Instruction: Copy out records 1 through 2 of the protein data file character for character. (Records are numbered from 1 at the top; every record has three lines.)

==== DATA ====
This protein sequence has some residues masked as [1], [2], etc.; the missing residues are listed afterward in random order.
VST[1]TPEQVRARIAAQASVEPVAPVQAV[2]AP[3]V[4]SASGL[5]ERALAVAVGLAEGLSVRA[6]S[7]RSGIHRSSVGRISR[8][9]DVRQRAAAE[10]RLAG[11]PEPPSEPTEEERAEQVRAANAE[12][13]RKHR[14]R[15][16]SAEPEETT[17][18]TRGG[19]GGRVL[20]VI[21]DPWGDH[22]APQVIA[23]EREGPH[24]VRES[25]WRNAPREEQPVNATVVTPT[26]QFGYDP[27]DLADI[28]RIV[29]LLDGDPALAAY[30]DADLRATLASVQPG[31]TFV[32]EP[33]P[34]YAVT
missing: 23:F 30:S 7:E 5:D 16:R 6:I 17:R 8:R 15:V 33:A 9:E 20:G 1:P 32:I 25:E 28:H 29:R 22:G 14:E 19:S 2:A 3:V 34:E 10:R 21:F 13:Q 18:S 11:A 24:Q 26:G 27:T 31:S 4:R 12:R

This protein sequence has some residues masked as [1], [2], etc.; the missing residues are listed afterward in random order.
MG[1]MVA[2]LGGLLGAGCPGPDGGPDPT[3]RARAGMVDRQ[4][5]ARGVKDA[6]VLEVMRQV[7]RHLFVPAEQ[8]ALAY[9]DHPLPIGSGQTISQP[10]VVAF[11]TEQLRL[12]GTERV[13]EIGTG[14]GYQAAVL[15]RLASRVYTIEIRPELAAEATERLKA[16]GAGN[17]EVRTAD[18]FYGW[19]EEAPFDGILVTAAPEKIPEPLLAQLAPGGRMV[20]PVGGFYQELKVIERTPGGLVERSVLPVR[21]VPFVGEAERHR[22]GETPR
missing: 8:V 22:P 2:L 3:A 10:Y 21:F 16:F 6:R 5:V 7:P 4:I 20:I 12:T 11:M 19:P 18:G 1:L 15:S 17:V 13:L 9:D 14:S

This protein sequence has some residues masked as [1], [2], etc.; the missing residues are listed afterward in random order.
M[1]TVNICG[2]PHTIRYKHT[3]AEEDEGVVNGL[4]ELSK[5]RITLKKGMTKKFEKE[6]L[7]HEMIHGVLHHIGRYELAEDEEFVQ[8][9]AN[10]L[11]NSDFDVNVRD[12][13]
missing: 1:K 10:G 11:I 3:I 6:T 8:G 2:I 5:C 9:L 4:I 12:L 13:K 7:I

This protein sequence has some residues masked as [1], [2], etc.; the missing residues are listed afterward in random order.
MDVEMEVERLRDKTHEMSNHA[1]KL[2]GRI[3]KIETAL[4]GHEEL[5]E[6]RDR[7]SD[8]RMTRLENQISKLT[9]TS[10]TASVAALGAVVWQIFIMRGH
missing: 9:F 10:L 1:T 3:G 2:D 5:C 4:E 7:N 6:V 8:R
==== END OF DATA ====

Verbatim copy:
This protein sequence has some residues masked as [1], [2], etc.; the missing residues are listed afterward in random order.
VST[1]TPEQVRARIAAQASVEPVAPVQAV[2]AP[3]V[4]SASGL[5]ERALAVAVGLAEGLSVRA[6]S[7]RSGIHRSSVGRISR[8][9]DVRQRAAAE[10]RLAG[11]PEPPSEPTEEERAEQVRAANAE[12][13]RKHR[14]R[15][16]SAEPEETT[17][18]TRGG[19]GGRVL[20]VI[21]DPWGDH[22]APQVIA[23]EREGPH[24]VRES[25]WRNAPREEQPVNATVVTPT[26]QFGYDP[27]DLADI[28]RIV[29]LLDGDPALAAY[30]DADLRATLASVQPG[31]TFV[32]EP[33]P[34]YAVT
missing: 23:F 30:S 7:E 5:D 16:R 6:I 17:R 8:R 15:V 33:A 9:E 20:G 1:P 32:I 25:E 28:H 29:R 22:G 14:E 19:S 2:A 3:V 34:E 10:R 21:F 13:Q 18:S 11:A 24:Q 26:G 27:T 31:S 4:R 12:R

This protein sequence has some residues masked as [1], [2], etc.; the missing residues are listed afterward in random order.
MG[1]MVA[2]LGGLLGAGCPGPDGGPDPT[3]RARAGMVDRQ[4][5]ARGVKDA[6]VLEVMRQV[7]RHLFVPAEQ[8]ALAY[9]DHPLPIGSGQTISQP[10]VVAF[11]TEQLRL[12]GTERV[13]EIGTG[14]GYQAAVL[15]RLASRVYTIEIRPELAAEATERLKA[16]GAGN[17]EVRTAD[18]FYGW[19]EEAPFDGILVTAAPEKIPEPLLAQLAPGGRMV[20]PVGGFYQELKVIERTPGGLVERSVLPVR[21]VPFVGEAERHR[22]GETPR
missing: 8:V 22:P 2:L 3:A 10:Y 21:F 16:F 6:R 5:V 7:P 4:I 20:I 12:T 11:M 19:P 18:G 1:L 15:S 17:V 13:L 9:D 14:S